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Mortality as a Metaphysical Fact?

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Faye
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Yes, you have to accept it. It's the truth. One important additional point is that without the life/death option Objectivist ethics would cease to be. It's this option that provides the objective foundation for morality.

Exactly, it's the option. Any man that accepts that there is no actual option, that man must simply accept that he will die, has renounced the basic premise of objectivist ethics.

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Of course we -can- die. We are not invincible. That is not the same as accepting death as a metaphysical fact.The first living organism was in effect, immortal. That is why we exist, because it never stopped living. Every living being is simply the biological extension of a previous living being, so it is clear that immortality is within the real of nature.It seems they do not understand -why- rationality is good. They have fallen prey to intrinsicalism.

Do you think any kind of life on Earth will survive the death of the Sun? In about five billion years, the Sun will become a Red Giant. It will expand and engulf the Earth which will be vaporized. What can survive that?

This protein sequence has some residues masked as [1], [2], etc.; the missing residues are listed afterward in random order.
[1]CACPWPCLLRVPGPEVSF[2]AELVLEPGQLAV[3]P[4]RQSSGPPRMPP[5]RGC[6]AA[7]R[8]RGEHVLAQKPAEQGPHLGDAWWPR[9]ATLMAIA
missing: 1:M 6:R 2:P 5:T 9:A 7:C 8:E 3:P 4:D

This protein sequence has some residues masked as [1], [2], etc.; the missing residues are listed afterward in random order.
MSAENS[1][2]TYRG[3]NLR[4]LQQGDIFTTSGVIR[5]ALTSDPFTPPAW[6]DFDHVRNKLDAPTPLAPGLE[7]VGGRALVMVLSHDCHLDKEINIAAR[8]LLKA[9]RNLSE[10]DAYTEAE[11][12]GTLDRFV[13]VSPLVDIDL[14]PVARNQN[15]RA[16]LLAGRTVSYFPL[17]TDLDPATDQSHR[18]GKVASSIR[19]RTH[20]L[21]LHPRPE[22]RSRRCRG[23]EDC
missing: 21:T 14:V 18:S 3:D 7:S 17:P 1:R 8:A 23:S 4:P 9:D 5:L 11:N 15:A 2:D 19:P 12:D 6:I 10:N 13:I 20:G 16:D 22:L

Bob Kolker

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Do you think any kind of life on Earth will survive the death of the Sun? In about five billion years, the Sun will become a Red Giant. It will expand and engulf the Earth which will be vaporized. What can survive that?

Bob Kolker

I think it's pretty safe to say that men can figure out a way to get out of the sun's way (or perhaps even something more ingenious) within five billion years.

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That isn't what "immortal" means.

im·mor·tal

6. (of a laboratory-cultured cell line) capable of dividing indefinitely.

The nature of life is to keep living. It can fail, but it does not have to fail. The fact that we all (well, almost all) can create offspring is a clear proof that there is nothing inherent in our nature as living beings to prevent us from living forever. I do not at all deny that there is a built-in system of death, and that this system is not easy to crack, but every person (couple anyway) can create multiple completely new and healthy bodies, which can create even more bodies, ad infinitum. There is even a sickness that results from our cell's ability to divide indefinitely, cancer. So our bodies are -capable- of extending life indefinitely.